Tyson Nam stopped Jerome Rivera at UFC Fight Night on September 19th. Nam is now back in Hawaii in the midst of a second lockdown that the governor put them on. He’s at home now chilling for his 14-day quarantine and said, “The sun is out and just enjoying life.”. Quite the turnaround from when Nam felt like he was fighting for his job in the early part of this summer.
Below are several excerpts from my recent conversation with Tyson Nam.
Earlier in the summer, it seemed like you had this perception that you were fighting for your job. But now you’ve got these great back to back victories put together. Can you characterize just where you’re at now and the arc of what you went through?
“Yeah, it was almost heartbreaking after my second loss. Which I don’t feel like I lost that fight. But any which way on top of paper, when you’re going down 0-2 you’re kind of thinking that at any moment, now you’re going to get a call that you won’t be fighting for the UFC. But once they gave me a contract for a third fight, I was feeling very blessed. Then the pandemic hit and all I could do was actually train just full time. And I feel like that is the winning recipe for me to be winning these UFC fights,. All work and just train every day.”
The opponent switch pre-fight
“I’ve been doing this professionally for about 14 years now. There’s not gonna be a lot of techniques that I have not already seen. Even though this sport is evolving, by the second I feel like I have enough experience enough fights under my belt that I can put together a game plan within a day or two against any opponent that they put up in front of me.”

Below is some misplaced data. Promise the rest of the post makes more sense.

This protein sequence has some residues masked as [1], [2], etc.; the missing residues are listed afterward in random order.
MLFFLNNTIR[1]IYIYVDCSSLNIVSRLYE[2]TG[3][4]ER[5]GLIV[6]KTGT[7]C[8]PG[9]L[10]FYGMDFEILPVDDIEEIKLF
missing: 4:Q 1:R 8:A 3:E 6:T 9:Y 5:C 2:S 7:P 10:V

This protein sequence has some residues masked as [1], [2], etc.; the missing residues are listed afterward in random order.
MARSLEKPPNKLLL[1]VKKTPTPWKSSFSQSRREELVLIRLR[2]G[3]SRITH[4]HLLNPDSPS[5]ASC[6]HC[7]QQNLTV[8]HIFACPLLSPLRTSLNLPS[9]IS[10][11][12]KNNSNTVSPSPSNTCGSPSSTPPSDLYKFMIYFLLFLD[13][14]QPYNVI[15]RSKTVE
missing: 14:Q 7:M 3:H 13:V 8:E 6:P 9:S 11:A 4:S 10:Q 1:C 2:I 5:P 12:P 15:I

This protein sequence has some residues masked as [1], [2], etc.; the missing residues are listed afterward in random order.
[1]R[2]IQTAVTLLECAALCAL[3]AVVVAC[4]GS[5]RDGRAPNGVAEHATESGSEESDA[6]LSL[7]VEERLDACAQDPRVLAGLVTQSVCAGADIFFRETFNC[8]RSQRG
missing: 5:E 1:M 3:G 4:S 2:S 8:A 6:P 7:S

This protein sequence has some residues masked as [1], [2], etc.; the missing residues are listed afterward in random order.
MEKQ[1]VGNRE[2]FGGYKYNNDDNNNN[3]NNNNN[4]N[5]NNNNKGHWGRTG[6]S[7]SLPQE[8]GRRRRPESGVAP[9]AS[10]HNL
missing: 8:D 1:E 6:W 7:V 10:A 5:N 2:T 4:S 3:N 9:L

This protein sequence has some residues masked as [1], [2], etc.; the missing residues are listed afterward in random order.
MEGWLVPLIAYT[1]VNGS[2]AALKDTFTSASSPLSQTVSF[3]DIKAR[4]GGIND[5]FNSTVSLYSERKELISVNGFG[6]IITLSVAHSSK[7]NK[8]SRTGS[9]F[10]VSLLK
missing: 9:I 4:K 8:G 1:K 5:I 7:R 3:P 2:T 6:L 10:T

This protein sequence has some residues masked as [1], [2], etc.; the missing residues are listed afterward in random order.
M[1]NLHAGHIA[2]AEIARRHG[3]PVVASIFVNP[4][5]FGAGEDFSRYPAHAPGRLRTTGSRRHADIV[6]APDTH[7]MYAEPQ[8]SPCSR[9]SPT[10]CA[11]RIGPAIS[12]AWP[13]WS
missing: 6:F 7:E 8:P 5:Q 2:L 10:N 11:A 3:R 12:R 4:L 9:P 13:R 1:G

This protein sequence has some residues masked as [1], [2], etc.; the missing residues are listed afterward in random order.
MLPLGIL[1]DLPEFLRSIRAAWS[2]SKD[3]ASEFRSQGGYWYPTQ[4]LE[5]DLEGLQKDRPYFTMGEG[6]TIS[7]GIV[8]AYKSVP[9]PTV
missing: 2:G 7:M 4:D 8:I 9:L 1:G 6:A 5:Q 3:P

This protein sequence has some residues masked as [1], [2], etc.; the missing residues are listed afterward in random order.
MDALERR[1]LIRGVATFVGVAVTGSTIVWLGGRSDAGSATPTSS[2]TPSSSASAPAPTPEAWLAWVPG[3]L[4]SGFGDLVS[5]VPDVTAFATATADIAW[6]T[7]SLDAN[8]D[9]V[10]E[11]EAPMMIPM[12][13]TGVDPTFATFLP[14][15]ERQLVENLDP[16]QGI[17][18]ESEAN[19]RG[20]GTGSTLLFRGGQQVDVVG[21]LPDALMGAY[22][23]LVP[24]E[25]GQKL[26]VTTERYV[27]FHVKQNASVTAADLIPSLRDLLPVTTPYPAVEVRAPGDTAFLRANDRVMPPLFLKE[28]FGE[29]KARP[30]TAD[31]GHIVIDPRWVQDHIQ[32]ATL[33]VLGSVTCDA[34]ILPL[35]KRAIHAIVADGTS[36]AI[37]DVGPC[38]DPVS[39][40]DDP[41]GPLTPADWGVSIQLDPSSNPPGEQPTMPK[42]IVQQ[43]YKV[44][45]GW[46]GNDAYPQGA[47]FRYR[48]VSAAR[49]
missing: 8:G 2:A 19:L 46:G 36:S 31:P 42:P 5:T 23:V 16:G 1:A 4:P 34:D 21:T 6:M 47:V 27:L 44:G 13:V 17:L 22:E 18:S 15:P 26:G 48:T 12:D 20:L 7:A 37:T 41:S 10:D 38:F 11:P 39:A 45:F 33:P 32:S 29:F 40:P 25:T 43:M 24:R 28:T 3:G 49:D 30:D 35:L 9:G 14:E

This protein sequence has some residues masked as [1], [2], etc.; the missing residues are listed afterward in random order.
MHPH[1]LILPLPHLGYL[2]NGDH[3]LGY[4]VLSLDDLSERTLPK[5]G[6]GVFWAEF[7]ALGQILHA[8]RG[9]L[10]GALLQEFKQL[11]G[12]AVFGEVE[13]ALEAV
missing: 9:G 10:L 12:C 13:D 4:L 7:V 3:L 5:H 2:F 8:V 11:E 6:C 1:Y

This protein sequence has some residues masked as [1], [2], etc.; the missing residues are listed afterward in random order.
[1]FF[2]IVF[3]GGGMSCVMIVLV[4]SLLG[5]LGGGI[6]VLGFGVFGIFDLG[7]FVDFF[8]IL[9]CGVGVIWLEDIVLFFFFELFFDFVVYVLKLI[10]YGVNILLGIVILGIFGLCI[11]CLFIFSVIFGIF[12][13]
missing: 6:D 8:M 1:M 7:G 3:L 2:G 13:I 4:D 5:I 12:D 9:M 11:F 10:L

Hitting a career stride
I remember interviewing you for a college radio show I had at the time, it was just after you’d got that victory over Eduardo Dantas and you really shot yourself onto a lot of other people’s radars. You’ve obviously developed a wealth of experience even since then. And it seems like you’re hitting, the best stride of your career so far. What do you credit to all of that? Has all of this just been like a compounding sort of journey where you’ve learned a tremendous amount of lessons all throughout each kind of step in the journey?
“Well, I live by the 10,000 rep rule, or 10 years, so after 10,000 reps or 10 years, you actually master that skill. And it’s been a little bit over 10 years. So if, I have not been able to get good at this trade, damn I’ve been wasting my time. But I do attribute it to just living professionally, inside and outside of the cage, you know. I work out every day, even though I don’t have a fight.”
Nam continued, “I try to eat as healthy as possible, so that my weight doesn’t get out of hand. And, you know, when fight time comes, I’m all business there’s no messing around. So just living a little bit more disciplined than your average Joe, I feel like has really prolonged my career. And, I feel that this age that I’m finally, I’m actually hitting my peak now, instead of actually going downhill for some odd reason.”
High fight IQ from experience while also maintaining all the athletic tools
“Oh, yeah. Now that you mentioned that. So I would like to say that if you can preserve your body, till when you hit your man strength, they usually say like around your early to mid 30s is when you hit that. That man strength, that peak. But usually, by the time that a lot of athletes get to that stage, their body is already all broken down from previous years of whether it’s sports or just life in general. But when I actually look at it, like a majority of my friends that do MMA they wrestled growing up, which I didn’t do just because basketball was the first love of my life.”